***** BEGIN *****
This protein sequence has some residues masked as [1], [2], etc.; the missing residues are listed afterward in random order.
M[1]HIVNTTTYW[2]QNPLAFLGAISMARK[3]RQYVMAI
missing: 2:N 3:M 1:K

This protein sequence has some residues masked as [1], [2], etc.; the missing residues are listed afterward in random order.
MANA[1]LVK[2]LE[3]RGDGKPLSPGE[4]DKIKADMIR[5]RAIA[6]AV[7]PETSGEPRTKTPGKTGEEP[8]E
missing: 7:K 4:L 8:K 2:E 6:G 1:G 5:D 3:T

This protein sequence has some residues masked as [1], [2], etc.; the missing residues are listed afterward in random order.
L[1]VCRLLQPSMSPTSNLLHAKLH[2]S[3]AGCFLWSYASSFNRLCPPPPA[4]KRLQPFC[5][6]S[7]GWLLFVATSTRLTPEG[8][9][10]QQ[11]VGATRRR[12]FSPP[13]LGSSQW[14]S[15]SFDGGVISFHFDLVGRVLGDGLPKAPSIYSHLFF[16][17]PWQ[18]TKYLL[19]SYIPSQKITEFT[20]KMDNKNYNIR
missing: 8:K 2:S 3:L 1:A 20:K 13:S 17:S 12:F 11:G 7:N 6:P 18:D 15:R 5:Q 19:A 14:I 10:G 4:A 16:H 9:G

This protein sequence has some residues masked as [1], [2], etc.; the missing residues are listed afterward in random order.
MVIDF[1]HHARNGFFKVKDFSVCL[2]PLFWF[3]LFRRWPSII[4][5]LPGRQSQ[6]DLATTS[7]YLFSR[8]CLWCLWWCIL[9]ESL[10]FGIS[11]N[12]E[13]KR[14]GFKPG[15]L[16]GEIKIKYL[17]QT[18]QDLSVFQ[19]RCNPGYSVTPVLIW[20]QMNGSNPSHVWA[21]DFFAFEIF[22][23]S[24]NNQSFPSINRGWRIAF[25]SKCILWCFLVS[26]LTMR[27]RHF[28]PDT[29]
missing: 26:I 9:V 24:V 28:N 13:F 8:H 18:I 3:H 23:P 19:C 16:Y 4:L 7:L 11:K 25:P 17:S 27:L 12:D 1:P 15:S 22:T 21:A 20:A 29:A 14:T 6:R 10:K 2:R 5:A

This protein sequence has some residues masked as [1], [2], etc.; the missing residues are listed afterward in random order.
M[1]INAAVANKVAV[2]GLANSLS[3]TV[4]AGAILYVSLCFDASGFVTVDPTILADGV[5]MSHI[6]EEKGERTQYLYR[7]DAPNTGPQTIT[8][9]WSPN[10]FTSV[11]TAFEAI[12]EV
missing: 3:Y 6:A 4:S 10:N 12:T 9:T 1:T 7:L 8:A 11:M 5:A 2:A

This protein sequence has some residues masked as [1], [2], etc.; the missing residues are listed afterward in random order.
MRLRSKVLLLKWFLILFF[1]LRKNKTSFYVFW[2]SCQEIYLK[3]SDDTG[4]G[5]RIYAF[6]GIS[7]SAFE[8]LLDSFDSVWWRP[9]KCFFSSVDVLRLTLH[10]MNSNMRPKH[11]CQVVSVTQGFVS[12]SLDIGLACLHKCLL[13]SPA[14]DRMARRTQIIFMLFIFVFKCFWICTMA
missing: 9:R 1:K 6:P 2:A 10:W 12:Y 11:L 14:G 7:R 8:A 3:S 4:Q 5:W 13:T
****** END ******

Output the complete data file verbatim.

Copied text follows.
This protein sequence has some residues masked as [1], [2], etc.; the missing residues are listed afterward in random order.
M[1]HIVNTTTYW[2]QNPLAFLGAISMARK[3]RQYVMAI
missing: 2:N 3:M 1:K

This protein sequence has some residues masked as [1], [2], etc.; the missing residues are listed afterward in random order.
MANA[1]LVK[2]LE[3]RGDGKPLSPGE[4]DKIKADMIR[5]RAIA[6]AV[7]PETSGEPRTKTPGKTGEEP[8]E
missing: 7:K 4:L 8:K 2:E 6:G 1:G 5:D 3:T

This protein sequence has some residues masked as [1], [2], etc.; the missing residues are listed afterward in random order.
L[1]VCRLLQPSMSPTSNLLHAKLH[2]S[3]AGCFLWSYASSFNRLCPPPPA[4]KRLQPFC[5][6]S[7]GWLLFVATSTRLTPEG[8][9][10]QQ[11]VGATRRR[12]FSPP[13]LGSSQW[14]S[15]SFDGGVISFHFDLVGRVLGDGLPKAPSIYSHLFF[16][17]PWQ[18]TKYLL[19]SYIPSQKITEFT[20]KMDNKNYNIR
missing: 8:K 2:S 3:L 1:A 20:K 13:S 17:S 12:F 11:G 7:N 6:P 18:D 15:R 5:Q 19:A 14:I 10:G 4:A 16:H 9:G

This protein sequence has some residues masked as [1], [2], etc.; the missing residues are listed afterward in random order.
MVIDF[1]HHARNGFFKVKDFSVCL[2]PLFWF[3]LFRRWPSII[4][5]LPGRQSQ[6]DLATTS[7]YLFSR[8]CLWCLWWCIL[9]ESL[10]FGIS[11]N[12]E[13]KR[14]GFKPG[15]L[16]GEIKIKYL[17]QT[18]QDLSVFQ[19]RCNPGYSVTPVLIW[20]QMNGSNPSHVWA[21]DFFAFEIF[22][23]S[24]NNQSFPSINRGWRIAF[25]SKCILWCFLVS[26]LTMR[27]RHF[28]PDT[29]
missing: 26:I 9:V 24:V 28:N 13:F 8:H 18:I 3:H 23:P 19:C 16:Y 4:L 7:L 11:K 25:P 17:S 27:L 12:D 1:P 15:S 22:T 21:A 20:A 29:A 14:T 6:R 10:K 2:R 5:A

This protein sequence has some residues masked as [1], [2], etc.; the missing residues are listed afterward in random order.
M[1]INAAVANKVAV[2]GLANSLS[3]TV[4]AGAILYVSLCFDASGFVTVDPTILADGV[5]MSHI[6]EEKGERTQYLYR[7]DAPNTGPQTIT[8][9]WSPN[10]FTSV[11]TAFEAI[12]EV
missing: 3:Y 6:A 4:S 10:N 12:T 9:T 1:T 7:L 8:A 11:M 5:A 2:A

This protein sequence has some residues masked as [1], [2], etc.; the missing residues are listed afterward in random order.
MRLRSKVLLLKWFLILFF[1]LRKNKTSFYVFW[2]SCQEIYLK[3]SDDTG[4]G[5]RIYAF[6]GIS[7]SAFE[8]LLDSFDSVWWRP[9]KCFFSSVDVLRLTLH[10]MNSNMRPKH[11]CQVVSVTQGFVS[12]SLDIGLACLHKCLL[13]SPA[14]DRMARRTQIIFMLFIFVFKCFWICTMA
missing: 9:R 1:K 6:P 2:A 10:W 12:Y 11:L 14:G 7:R 8:A 3:S 4:Q 5:W 13:T